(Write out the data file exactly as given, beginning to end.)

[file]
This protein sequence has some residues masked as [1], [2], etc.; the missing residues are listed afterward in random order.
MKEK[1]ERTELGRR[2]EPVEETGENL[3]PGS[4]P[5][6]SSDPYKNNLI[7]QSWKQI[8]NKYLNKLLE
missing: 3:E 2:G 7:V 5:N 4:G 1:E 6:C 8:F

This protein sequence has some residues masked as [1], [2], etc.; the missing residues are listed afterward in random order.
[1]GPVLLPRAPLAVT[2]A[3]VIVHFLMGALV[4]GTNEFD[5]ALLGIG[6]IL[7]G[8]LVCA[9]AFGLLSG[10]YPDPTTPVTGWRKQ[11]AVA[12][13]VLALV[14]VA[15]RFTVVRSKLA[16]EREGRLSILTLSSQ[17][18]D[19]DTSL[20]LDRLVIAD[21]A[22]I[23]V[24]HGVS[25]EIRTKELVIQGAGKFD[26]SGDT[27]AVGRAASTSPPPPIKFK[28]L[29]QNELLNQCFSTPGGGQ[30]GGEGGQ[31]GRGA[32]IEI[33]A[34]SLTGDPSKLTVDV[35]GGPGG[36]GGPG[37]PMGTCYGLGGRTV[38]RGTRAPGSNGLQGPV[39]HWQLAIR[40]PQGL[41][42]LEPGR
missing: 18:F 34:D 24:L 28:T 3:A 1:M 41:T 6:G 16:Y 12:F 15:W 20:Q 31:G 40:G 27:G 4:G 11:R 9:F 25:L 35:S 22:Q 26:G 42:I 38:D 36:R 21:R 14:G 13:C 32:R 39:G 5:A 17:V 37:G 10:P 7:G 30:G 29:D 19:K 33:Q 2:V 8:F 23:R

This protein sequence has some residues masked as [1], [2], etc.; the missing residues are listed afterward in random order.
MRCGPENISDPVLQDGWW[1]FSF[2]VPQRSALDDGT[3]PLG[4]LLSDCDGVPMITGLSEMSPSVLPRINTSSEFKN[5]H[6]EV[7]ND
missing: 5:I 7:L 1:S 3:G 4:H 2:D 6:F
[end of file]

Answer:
This protein sequence has some residues masked as [1], [2], etc.; the missing residues are listed afterward in random order.
MKEK[1]ERTELGRR[2]EPVEETGENL[3]PGS[4]P[5][6]SSDPYKNNLI[7]QSWKQI[8]NKYLNKLLE
missing: 3:E 2:G 7:V 5:N 4:G 1:E 6:C 8:F

This protein sequence has some residues masked as [1], [2], etc.; the missing residues are listed afterward in random order.
[1]GPVLLPRAPLAVT[2]A[3]VIVHFLMGALV[4]GTNEFD[5]ALLGIG[6]IL[7]G[8]LVCA[9]AFGLLSG[10]YPDPTTPVTGWRKQ[11]AVA[12][13]VLALV[14]VA[15]RFTVVRSKLA[16]EREGRLSILTLSSQ[17][18]D[19]DTSL[20]LDRLVIAD[21]A[22]I[23]V[24]HGVS[25]EIRTKELVIQGAGKFD[26]SGDT[27]AVGRAASTSPPPPIKFK[28]L[29]QNELLNQCFSTPGGGQ[30]GGEGGQ[31]GRGA[32]IEI[33]A[34]SLTGDPSKLTVDV[35]GGPGG[36]GGPG[37]PMGTCYGLGGRTV[38]RGTRAPGSNGLQGPV[39]HWQLAIR[40]PQGL[41][42]LEPGR
missing: 18:F 34:D 24:L 28:T 3:A 1:M 41:T 6:G 16:Y 12:F 15:W 20:Q 31:G 40:G 27:G 4:G 11:R 9:F 25:L 35:S 22:Q 26:G 42:I 38:D 36:R 21:R 14:G 13:C 32:R 39:G 5:A 17:V 37:G 10:P 7:G 30:G 29:D 19:K 33:Q 2:V 8:F 23:R

This protein sequence has some residues masked as [1], [2], etc.; the missing residues are listed afterward in random order.
MRCGPENISDPVLQDGWW[1]FSF[2]VPQRSALDDGT[3]PLG[4]LLSDCDGVPMITGLSEMSPSVLPRINTSSEFKN[5]H[6]EV[7]ND
missing: 5:I 7:L 1:S 3:G 4:H 2:D 6:F